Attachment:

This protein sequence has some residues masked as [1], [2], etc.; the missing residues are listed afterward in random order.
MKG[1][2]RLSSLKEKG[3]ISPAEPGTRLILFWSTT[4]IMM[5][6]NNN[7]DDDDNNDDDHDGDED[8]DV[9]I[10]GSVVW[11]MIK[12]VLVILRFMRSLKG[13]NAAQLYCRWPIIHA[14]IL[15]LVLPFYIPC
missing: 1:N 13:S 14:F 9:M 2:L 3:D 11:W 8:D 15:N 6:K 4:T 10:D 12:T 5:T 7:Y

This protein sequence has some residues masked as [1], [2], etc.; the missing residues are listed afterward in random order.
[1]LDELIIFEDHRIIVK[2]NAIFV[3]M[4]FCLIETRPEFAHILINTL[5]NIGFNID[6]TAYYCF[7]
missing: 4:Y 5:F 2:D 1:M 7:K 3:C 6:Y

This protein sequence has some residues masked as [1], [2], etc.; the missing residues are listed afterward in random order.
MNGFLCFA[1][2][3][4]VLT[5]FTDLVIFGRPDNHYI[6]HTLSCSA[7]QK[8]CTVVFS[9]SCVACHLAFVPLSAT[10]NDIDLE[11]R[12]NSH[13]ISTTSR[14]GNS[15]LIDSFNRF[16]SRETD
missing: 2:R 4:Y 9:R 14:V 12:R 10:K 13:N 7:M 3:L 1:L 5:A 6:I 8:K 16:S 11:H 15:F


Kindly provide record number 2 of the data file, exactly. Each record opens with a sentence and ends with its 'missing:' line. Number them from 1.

This protein sequence has some residues masked as [1], [2], etc.; the missing residues are listed afterward in random order.
[1]LDELIIFEDHRIIVK[2]NAIFV[3]M[4]FCLIETRPEFAHILINTL[5]NIGFNID[6]TAYYCF[7]
missing: 4:Y 5:F 2:D 1:M 7:K 3:C 6:Y